on Thursday in a "major policy shift" recommended that people exposed to HIV through unprotected sexual intercourse, sexual assault, shared needles or accidents receive immediate treatment with antiretroviral drugs to prevent infection, the AP/Chicago Tribune
reports (Yee, AP/Chicago Tribune
, 1/21). The move expands 1996 CDC guidelines that recommended post-exposure prophylaxis only for health care workers exposed to HIV through occupational accidents, USA Today
reports (Manning, USA Today
, 1/21). CDC said the new guidelines -- which were published on Friday in CDC's Morbidity and Mortality Weekly Report
-- are based on studies showing that beginning an antiretroviral regimen shortly after exposure can reduce the risk of HIV infection by as much as 80% (Goldstein, Miami Herald
, 1/21). CDC said that to be effective, prophylactic antiretroviral regimens must be started no later than 72 hours after HIV exposure and continue for 28 days (McKay, Wall Street Journal
, 1/21). CDC recommends that individuals take efavirenz and lamivudine or emtricitabine with zidovudine or tenofovir and lopinavir/ritonavir and zidovudine with either lamivudine or emtricitabine, but says that "[d]ifferent alternative regimens are possible" (Reuters
, 1/20). In its guidelines, CDC warned that prophylactic treatment is "not a substitute for abstinence, mutual monogamy, consistent and correct condom use, use of sterile needles and syringes to inject drugs and other behaviors that can help avoid HIV exposure in the first place," according to a CDC release
(CDC release, 1/20). Some states -- including Massachusetts, New York and Rhode Island -- already have policies for treating sexual assault survivors with antiretrovirals. Some cities, including San Francisco, also have developed policies to treat others who have been exposed to HIV, including men who have sex with men, commercial sex workers and injection drug users, according to the AP/Las Vegas Sun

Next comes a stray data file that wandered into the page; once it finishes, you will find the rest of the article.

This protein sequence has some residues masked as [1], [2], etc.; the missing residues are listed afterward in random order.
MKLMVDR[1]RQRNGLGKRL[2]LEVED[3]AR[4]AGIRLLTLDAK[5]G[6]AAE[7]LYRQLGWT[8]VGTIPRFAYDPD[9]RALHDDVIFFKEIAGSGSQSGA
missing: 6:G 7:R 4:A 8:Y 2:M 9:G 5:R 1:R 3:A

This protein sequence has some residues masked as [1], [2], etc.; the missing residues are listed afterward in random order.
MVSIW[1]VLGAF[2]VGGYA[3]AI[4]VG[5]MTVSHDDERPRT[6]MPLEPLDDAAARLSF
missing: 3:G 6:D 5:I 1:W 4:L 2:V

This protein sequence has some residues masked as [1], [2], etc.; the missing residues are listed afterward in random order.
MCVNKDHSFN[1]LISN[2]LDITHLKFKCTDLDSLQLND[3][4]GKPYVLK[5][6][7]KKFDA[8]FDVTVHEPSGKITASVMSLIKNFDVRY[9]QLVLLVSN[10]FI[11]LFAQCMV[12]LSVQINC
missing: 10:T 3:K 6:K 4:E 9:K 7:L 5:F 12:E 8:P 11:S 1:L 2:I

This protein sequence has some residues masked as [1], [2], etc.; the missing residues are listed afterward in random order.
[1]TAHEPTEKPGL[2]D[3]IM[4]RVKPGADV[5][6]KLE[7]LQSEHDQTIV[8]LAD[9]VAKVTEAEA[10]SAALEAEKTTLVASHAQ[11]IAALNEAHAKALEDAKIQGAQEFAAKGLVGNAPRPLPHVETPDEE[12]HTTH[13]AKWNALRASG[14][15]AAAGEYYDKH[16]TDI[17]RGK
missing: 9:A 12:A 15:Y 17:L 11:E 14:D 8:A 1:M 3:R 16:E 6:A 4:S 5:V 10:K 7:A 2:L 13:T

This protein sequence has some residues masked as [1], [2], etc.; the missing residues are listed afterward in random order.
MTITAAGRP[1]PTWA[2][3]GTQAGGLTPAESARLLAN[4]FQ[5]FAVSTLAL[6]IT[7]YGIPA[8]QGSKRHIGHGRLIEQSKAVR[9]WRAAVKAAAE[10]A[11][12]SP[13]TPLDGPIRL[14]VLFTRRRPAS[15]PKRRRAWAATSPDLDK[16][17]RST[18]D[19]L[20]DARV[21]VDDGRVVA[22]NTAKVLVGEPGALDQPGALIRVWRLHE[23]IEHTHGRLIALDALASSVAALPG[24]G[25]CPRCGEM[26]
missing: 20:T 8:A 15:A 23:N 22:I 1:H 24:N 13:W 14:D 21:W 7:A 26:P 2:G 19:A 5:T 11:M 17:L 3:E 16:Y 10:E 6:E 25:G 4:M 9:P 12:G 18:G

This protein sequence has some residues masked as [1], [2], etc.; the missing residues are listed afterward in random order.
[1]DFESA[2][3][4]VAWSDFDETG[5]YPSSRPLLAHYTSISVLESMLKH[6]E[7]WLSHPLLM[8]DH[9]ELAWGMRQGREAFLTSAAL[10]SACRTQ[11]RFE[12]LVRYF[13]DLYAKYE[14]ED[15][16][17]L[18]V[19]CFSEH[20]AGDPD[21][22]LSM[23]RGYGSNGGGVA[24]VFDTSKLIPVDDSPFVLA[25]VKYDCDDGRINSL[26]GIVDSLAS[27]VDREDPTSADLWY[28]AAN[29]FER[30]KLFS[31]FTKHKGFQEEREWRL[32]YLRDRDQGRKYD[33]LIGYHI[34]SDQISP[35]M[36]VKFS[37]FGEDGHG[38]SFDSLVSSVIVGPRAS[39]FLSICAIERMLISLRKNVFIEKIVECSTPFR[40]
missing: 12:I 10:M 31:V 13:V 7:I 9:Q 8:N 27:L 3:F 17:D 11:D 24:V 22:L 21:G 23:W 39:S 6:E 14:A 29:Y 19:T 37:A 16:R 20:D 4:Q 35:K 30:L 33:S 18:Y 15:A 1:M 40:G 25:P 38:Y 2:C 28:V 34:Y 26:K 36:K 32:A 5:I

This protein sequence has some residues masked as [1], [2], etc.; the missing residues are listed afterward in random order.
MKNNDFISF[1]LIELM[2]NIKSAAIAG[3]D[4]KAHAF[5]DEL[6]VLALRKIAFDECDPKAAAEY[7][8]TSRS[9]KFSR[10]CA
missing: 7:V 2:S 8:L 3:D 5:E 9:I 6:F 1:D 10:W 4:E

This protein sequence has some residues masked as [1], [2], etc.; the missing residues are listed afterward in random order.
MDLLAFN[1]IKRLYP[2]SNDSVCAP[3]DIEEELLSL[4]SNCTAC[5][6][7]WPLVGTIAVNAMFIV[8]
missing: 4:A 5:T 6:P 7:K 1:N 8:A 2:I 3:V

Some health professionals "applauded" CDC's new guidelines, the AP/ Sun reports. "We have probably the most conservative administration in the last 50 years, and yet the CDC is coming out with a policy that is more progressive than perhaps any country's in the world," Dr. Josh Bamberger of the San Francisco Department of Public Health, who helped create that city's policy on prophylactic HIV treatment, said, adding, "If you had unsafe sex while you were drunk or had a condom break, you should take these medicines -- that is what is recommended by the public health service of the United States. That's amazing" (Leff, AP/Las Vegas Sun, 1/21). However, some physicians who treat HIV-positive patients said that the new guidelines give a "false sense of security," according to the Herald. "I think this will give the wrong message to the public -- that it's OK to have unprotected sexual relations because there are medicines available," Dr. Corklin Steinhart, who treats more than 2,000 HIV-positive patients, said (Miami Herald, 1/21). Other doctors said that the old guidelines were "unconscionable" and put the United States "years behind" other countries, according to the AP/Sun. "While prudish political appointees delayed the CDC release by four years, thousands of unnecessary HIV infections may have occurred," California state Assembly member Paul Koretz (D) -- who sponsored a bill two years ago calling on state health officials to make antiretrovirals available to people exposed to the virus outside of the workplace -- said, adding, "The fact that politicians are uncomfortable talking about sexual exposures to HIV is no reason to withhold vital information from doctors" (AP/Las Vegas Sun, 1/21).
Back to other news for January 21, 2005
Reprinted with permission from kaisernetwork.org. You can view the entire Kaiser Daily HIV/AIDS Report, search the archives, or sign up for email delivery at www.kaisernetwork.org/dailyreports/hiv. The Kaiser Daily HIV/AIDS Report is published for kaisernetwork.org, a free service of the Kaiser Family Foundation, by The Advisory Board Company. © 2004 by The Advisory Board Company and Kaiser Family Foundation. All rights reserved.